path. While on assignment at Ed Wells, Agarwal
worked with several other SMEs (across the Boeing
enterprise and beyond) to develop and teach highly
valued and popular technical classes, using his own
experience as an instructor to lead by example.
Griffin was recognized: “For pioneering research
in adaptive structures and vibration management,
technology demonstration and risk reduction for operation flight systems, and service to AIAA and higher
education.” Located at a Boeing facility in Hawaii,
Griffin has been an Ed Wells instructor since 2012.
He has developed and taught four classes for
• Adaptive Structures for Vibration
• Vibration Reducing Devices for Aircraft
• Line of Sight Modeling of Optical Systems
• Applied Acoustics*
* Co-teaches with Naval Agarwal, Ph.D.
Griffin is a presenter on the Boeing Education
Network (BEN) for Ed Wells Aug. 3.
The AIAA is the world's largest technical society
dedicated to the global aerospace profession. To be
considered for the distinction of “Fellow,” a candidate must have been previously approved as an
Associate Fellow. Only 0.1% of the AIAA membership can be approved as Fellows in a given year. This
year was especially competitive with only 21 Fellows
accepted, making this distinction even greater.
Congratulations to both of these subject matter experts for Ed Wells. Their commitment to
knowledge sharing helps Ed Wells Partnership
promote technical excellence.
for Ed Wells’
By Maria Nelson
Ed Wells Partnership SPEEA co-director
The Ed Wells Partnership works very hard to recruit the best and the brightest at Boeing to develop and teach classes.
This fact was strongly reinforced when two Ed
Wells Subject Matter Expert (SME) instructors
were recently summoned to Washington, D.C.,
to be honored by the American Institute of
Aeronautics and Astronautics (AIAA).
Naval Agarwal, Ph.D., Technical Fellow (TF) and
Steven Griffin, Ph.D., Senior Technical Fellow
(STF) were selected as AIAA Fellows, an honor
reserved for a select group of the AIAA membership. AIAA confers the distinction of Fellow
upon individuals in recognition of their notable
and valuable contributions to the arts, sciences or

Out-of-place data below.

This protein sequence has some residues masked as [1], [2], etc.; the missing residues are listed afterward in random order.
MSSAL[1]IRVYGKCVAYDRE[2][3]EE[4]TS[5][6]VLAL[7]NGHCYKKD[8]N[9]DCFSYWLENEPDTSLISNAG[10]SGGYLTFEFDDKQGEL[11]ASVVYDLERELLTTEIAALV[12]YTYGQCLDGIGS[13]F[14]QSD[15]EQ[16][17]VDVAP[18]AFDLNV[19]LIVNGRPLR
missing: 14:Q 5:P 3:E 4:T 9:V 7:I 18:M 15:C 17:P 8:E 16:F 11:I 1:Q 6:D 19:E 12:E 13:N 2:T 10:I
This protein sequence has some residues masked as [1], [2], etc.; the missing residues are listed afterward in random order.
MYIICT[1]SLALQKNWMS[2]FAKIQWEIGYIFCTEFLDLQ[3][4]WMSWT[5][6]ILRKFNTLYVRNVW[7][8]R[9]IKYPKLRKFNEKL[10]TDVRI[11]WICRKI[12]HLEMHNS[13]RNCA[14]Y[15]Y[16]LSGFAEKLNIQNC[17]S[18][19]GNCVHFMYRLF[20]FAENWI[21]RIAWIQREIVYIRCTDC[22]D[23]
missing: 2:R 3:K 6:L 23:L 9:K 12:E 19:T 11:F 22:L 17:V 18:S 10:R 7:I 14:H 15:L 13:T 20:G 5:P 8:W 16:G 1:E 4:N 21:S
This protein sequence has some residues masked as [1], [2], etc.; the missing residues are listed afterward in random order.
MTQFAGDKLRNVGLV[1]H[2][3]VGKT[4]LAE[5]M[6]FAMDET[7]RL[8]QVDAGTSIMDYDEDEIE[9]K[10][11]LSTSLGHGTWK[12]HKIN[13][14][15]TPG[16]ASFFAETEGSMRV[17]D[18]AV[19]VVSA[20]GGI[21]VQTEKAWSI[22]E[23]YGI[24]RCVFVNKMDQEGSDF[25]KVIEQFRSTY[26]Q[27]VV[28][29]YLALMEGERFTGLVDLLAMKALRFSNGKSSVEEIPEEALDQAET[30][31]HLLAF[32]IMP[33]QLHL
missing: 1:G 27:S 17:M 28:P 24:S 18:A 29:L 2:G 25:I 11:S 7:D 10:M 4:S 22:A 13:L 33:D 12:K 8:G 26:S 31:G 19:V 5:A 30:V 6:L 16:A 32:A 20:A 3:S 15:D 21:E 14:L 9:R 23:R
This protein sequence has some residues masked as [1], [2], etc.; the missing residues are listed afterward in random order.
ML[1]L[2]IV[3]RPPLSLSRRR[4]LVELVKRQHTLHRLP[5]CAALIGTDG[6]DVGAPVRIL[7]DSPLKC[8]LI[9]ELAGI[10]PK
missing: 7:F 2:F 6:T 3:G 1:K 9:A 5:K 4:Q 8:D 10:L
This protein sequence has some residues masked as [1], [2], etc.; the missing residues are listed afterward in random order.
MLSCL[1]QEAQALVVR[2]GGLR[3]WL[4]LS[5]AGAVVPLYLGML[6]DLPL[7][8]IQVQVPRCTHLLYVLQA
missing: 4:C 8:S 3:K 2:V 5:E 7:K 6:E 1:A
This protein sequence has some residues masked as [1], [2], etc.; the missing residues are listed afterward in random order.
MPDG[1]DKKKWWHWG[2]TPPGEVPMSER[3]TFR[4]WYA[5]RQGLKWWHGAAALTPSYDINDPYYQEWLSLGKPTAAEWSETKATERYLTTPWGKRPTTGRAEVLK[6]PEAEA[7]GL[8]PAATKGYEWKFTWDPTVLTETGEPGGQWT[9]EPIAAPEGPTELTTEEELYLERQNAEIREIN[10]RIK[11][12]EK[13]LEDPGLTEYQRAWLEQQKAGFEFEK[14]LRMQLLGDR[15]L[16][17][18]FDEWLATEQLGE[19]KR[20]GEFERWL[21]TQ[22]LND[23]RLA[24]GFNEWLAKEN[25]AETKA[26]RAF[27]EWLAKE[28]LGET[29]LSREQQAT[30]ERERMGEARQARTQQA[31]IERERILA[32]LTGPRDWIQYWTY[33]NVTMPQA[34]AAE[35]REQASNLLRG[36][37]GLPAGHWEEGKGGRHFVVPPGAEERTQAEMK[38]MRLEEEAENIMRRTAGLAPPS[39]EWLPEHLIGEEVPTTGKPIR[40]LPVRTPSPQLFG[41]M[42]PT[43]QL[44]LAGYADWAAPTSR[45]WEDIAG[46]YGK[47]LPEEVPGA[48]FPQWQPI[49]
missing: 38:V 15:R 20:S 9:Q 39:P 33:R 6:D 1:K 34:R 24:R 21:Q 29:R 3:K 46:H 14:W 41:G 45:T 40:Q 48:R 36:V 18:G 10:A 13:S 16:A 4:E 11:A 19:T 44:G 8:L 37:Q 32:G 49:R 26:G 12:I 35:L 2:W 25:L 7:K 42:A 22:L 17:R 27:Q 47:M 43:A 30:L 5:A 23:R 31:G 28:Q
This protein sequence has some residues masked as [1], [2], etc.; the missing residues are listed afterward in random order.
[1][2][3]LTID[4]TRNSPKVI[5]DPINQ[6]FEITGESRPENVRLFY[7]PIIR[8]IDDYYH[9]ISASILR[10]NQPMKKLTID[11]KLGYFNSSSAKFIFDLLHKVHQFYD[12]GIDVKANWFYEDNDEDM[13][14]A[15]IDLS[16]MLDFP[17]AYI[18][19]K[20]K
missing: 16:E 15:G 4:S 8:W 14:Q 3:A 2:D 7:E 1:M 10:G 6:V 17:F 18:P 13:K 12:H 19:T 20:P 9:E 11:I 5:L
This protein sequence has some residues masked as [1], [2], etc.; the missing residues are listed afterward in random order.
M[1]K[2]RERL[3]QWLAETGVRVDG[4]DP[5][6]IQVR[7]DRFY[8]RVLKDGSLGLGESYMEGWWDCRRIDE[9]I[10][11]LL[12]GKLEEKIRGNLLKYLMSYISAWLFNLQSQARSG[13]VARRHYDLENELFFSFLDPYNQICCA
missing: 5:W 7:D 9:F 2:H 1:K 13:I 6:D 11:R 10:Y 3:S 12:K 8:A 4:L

technology of aeronautics and astronautics.
Agarwal, a SPEEA member was recognized: “For
sustained innovative contributions and leadership
in aeroacoustics, airplane acoustics and measurement techniques that contributed to aircraft noise
He has taught four classes for Ed Wells:
• Speech Intelligibility
• Introduction to Acoustics
• Impact of Turbulent Boundary Layer
Pressure Fluctuations on Interior Noise
• Applied Acoustics*
* Co-teaches with Steven Griffin, Ph.D.
The classes have been offered several times due to
their popularity. Agarwal also presented technical
topics on the Boeing Education Network (BEN)
for Ed Wells. Through 2017, he will teach more
than 30 class sessions for the SPEEA-represented
In addition to teaching for Ed Wells, Agarwal also
worked at Ed Wells as a rotational staff member.
These rotational assignments allow SPEEA-represented engineers and technical employees to
join the Ed Wells staff, typically for a period of up
to two years, and contribute to the technical excellence and life-long learning of their fellow employees before returning to their own technical career
SPEEA on Airport Roundtable
SEATTLE – Firefighter Luther Dean Bonner, who died fighting a plane-crash fire, lay buried in an unnamed plot for 70
years. His name is now on the new Boeing Field
fire station. At the recent dedication, SPEEA
was invited to attend as a member of the King
County International Airport Roundtable, an
Bonner died on Feb. 8, 1943, when responding
to a Boeing plane crash at a meat-packing plant
adjacent to Boeing Field. The plane was a prototype of what would become the B-29 bomber.
Battling the fire, Bonner, 23, suffocated inside
the plane. The plane’s pilot and 10 flight crew
members, along with 20 workers inside the
plant also died. The loss of 32 lives makes this
the largest loss of life by fire in Seattle’s history.
The new fire station is now called the Luther
Dean Bonner Memorial Aircraft Rescue and Fire
Fighting Station (ARFFS).
The King County International Airport Roundtable
exists in part thanks to SPEEA,
through Dan Hartley, who
served as SPEEA president
from 1991-94. The King
County Council approved creating the Roundtable in 1997.
Hartley joined forces
with others to launch the
Roundtable of community,
Hartley served as SPEEA representative on the
Roundtable until his sudden death in 2004.
Since then, SPEEA Executive Board member
Joel Funfar has continued in the role. A representative of the International Association of
Machinists (IAM) District 751 also serves on
“This Roundtable is important for SPEEA because
of our jobs connected to Boeing Field,” Funfar
said. “We want to keep the airport thriving.”
“We have Dan (Hartley) to thank for his vision
for the future – both with the next generation
of aerospace engineering students and the workforce that helps drive Boeing’s success,” he added.
Hartley was one of Funfar’s SPEEA mentors.
Hartley also played a key role in the launch of
Aviation High School, located near the airfield
close to downtown Seattle.
At the American Institute of Aeronautics and Astronautics
(AIAA) recognition ceremony, Steven Griffin, Ph.D., left,
and Naval Agarwal, Ph.D., were honored for their expertise.